The conservative Republicans and conservative Baptists evidently pressured the new governor, Mike Huckabee, into freeing their persecuted hero, Wayne Dumond. Huckabee turned a deaf ear to the pleas of the mother of one of Dumond’s victims. She warned him that he would attack again, and not leave a witness to testify this time. The governor withdrew plans to pardon Dumond by direct action; but members of the parole board have testified that they were pressured to do the governor’s bidding.

Many sociologists believe rape is a hate crime motivated more by rage and the desire to dominate and humiliate, than by lust. In that sense, there is no real way to disarm a rapist. Dumond did attack again shortly after being released. He murdered a woman in Missouri.

Politics is a rough sport. Maybe Governor Huckabee made an honest mistake. But if a rising candidate can be derailed by an irrationally exuberant shout, it’s only fair that Reverend Huckabee be called to account for his tragic intervention to free a dangerous predator. The governor’s tragic mistake may have been fueled by the irrational hatred of Bill and Hillary Clinton which captured that segment of the political spectrum that has always prided itself in law and order, and family values.

[More details in the Arkansas Times]

7 Responses

  1. Mark,

    You may want to look into this a little further. The article you base your story on is two years old and there has been a lot of stuff since then that disputes this.

    I am not sure if I am going to support Huckabee or not, but he was asked about this as recent as yesterday on the Today show by Meredith and his answer and the other things I have read about this the last couple of weeks make this seem not nearly as one-sided as you have painted it here.

    Perhaps there is more to the story.


    Frank Sansone

  2. Thanks Frank,
    I will look into it further.
    Do you think there might be something to my suggestion that (regardless of Huckabee’s involvement) the whole thing was spurred by an irrational hatred of the Clintons?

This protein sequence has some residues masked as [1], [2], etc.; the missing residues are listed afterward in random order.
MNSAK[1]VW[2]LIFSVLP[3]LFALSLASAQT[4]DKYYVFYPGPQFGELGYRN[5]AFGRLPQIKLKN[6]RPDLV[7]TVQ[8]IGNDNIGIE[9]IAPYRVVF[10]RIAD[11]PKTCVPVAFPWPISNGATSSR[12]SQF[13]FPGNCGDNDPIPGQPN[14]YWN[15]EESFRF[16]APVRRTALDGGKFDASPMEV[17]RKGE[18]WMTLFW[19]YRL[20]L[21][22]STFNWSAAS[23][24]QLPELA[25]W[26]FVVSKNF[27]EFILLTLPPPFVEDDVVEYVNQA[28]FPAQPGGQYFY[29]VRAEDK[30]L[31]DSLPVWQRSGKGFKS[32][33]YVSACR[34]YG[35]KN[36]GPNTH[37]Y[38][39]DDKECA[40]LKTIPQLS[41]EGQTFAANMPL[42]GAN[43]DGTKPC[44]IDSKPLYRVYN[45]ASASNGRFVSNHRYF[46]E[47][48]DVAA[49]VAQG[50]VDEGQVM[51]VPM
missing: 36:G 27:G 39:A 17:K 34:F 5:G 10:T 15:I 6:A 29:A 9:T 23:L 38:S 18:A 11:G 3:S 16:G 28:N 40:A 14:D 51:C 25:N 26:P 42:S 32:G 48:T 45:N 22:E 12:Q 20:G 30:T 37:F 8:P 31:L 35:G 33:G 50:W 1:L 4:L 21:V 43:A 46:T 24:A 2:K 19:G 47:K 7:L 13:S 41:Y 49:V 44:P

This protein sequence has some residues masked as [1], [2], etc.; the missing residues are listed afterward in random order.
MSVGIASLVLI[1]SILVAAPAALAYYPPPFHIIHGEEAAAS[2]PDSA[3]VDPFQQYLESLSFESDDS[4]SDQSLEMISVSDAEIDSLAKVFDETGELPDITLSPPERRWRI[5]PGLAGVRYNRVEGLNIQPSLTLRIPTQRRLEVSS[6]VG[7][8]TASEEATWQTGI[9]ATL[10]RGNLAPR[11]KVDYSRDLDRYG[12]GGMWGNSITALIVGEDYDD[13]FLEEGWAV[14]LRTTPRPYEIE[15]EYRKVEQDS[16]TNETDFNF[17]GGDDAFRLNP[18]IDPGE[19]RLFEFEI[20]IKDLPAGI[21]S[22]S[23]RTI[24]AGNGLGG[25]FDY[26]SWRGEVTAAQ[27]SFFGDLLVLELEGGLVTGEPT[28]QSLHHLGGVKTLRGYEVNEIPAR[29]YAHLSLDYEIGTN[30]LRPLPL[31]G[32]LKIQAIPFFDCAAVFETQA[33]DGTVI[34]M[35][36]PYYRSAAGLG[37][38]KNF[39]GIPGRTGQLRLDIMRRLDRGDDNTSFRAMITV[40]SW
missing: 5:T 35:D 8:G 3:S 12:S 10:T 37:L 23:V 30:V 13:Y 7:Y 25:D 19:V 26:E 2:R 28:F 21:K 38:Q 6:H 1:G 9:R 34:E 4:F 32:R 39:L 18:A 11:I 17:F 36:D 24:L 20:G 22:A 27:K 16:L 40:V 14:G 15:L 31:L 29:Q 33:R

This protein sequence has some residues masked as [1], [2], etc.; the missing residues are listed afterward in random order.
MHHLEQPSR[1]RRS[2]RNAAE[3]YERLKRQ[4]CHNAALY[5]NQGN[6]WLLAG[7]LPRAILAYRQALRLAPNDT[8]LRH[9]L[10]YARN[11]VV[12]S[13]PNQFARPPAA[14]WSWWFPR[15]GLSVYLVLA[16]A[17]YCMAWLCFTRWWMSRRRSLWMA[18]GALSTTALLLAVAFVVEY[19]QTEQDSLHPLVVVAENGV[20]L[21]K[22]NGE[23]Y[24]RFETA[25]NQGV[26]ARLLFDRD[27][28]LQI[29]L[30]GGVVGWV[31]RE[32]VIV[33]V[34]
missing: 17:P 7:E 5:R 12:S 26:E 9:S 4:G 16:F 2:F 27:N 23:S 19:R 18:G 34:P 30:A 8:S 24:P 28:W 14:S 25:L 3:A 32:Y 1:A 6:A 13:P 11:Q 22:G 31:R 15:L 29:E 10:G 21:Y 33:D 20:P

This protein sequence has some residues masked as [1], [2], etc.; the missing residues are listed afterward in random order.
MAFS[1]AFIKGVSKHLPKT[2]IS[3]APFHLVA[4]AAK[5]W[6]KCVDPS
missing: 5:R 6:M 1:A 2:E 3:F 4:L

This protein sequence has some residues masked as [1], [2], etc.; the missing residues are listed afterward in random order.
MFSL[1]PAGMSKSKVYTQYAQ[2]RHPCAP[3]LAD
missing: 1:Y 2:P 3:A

The result is still the same, an innocent woman is dead because of the premature pardon of a dangerous predator.

  3. Mark,

    I am not sure. (Again, I am much further removed from Arkansas than you are and did not know the Clinton connection until recently.)

    I think the fact that Jim Guy Tucker was involved in opening Dumond up for parole in the first place (and I always viewed him as a Clinton supporter rather than a Clinton hater) makes the connection of this case with Clinton hating a little suspect. I would think that a theory relating this to Clinton hating would need to explain how Tucker’s role in this fits in with that theory, because I am not seeing it.

    I wonder, instead, if this may have had more to do with the assault on Dumond afterwards.

    Just thinking.


  4. Well, it could be that my hunch is just wrong. Maybe the people who freed Dumond were sincere. He did win a lawsuit against the sheriff. Maybe they thought he had suffered enough. He was convicted on the testimony of the victim. Evidently DNA evidence was not presented in the trial. It was wrongly stated that DNA evidence had “exonerated” him. The Arkansas Times story does report that Huckabee was not well informed about the details of the case. He may have regarded it as unfinished business from a previous administration.